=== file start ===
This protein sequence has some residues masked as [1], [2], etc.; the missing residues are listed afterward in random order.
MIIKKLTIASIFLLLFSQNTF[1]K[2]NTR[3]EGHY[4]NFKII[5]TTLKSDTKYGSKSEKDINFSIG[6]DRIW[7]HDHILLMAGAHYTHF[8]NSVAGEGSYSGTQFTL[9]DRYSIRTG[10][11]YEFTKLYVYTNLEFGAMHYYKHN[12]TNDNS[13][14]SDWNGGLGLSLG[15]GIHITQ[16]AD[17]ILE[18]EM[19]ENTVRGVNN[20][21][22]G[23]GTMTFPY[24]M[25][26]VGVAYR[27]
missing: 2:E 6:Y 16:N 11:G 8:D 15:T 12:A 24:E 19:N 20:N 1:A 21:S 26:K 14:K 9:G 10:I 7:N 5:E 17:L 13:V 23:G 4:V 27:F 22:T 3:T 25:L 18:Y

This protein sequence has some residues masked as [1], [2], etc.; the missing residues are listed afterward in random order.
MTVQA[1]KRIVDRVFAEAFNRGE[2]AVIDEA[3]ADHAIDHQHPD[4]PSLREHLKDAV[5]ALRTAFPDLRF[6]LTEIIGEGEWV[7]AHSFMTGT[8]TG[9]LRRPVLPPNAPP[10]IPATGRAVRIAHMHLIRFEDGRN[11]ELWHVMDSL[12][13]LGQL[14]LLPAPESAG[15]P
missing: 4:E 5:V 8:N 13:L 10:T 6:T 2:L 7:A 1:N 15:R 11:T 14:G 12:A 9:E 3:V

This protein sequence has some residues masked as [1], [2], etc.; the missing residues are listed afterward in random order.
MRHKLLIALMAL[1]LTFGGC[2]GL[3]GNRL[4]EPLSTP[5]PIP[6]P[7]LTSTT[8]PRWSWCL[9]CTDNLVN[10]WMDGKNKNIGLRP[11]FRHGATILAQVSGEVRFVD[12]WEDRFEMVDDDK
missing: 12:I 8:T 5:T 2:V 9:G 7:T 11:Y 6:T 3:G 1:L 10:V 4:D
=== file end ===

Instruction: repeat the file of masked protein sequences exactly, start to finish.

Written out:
This protein sequence has some residues masked as [1], [2], etc.; the missing residues are listed afterward in random order.
MIIKKLTIASIFLLLFSQNTF[1]K[2]NTR[3]EGHY[4]NFKII[5]TTLKSDTKYGSKSEKDINFSIG[6]DRIW[7]HDHILLMAGAHYTHF[8]NSVAGEGSYSGTQFTL[9]DRYSIRTG[10][11]YEFTKLYVYTNLEFGAMHYYKHN[12]TNDNS[13][14]SDWNGGLGLSLG[15]GIHITQ[16]AD[17]ILE[18]EM[19]ENTVRGVNN[20][21][22]G[23]GTMTFPY[24]M[25][26]VGVAYR[27]
missing: 2:E 6:Y 16:N 11:G 8:D 15:T 12:A 24:E 19:N 20:N 1:A 21:S 26:K 14:K 9:G 10:I 7:N 5:E 17:L 13:V 23:G 4:V 27:F 22:T 3:T 25:L 18:Y

This protein sequence has some residues masked as [1], [2], etc.; the missing residues are listed afterward in random order.
MTVQA[1]KRIVDRVFAEAFNRGE[2]AVIDEA[3]ADHAIDHQHPD[4]PSLREHLKDAV[5]ALRTAFPDLRF[6]LTEIIGEGEWV[7]AHSFMTGT[8]TG[9]LRRPVLPPNAPP[10]IPATGRAVRIAHMHLIRFEDGRN[11]ELWHVMDSL[12][13]LGQL[14]LLPAPESAG[15]P
missing: 4:E 5:V 8:N 13:L 10:T 6:T 2:L 7:A 1:N 15:R 11:T 14:G 12:A 9:E 3:V

This protein sequence has some residues masked as [1], [2], etc.; the missing residues are listed afterward in random order.
MRHKLLIALMAL[1]LTFGGC[2]GL[3]GNRL[4]EPLSTP[5]PIP[6]P[7]LTSTT[8]PRWSWCL[9]CTDNLVN[10]WMDGKNKNIGLRP[11]FRHGATILAQVSGEVRFVD[12]WEDRFEMVDDDK
missing: 12:I 8:T 5:T 2:V 9:G 7:T 11:Y 6:T 3:G 1:L 10:V 4:D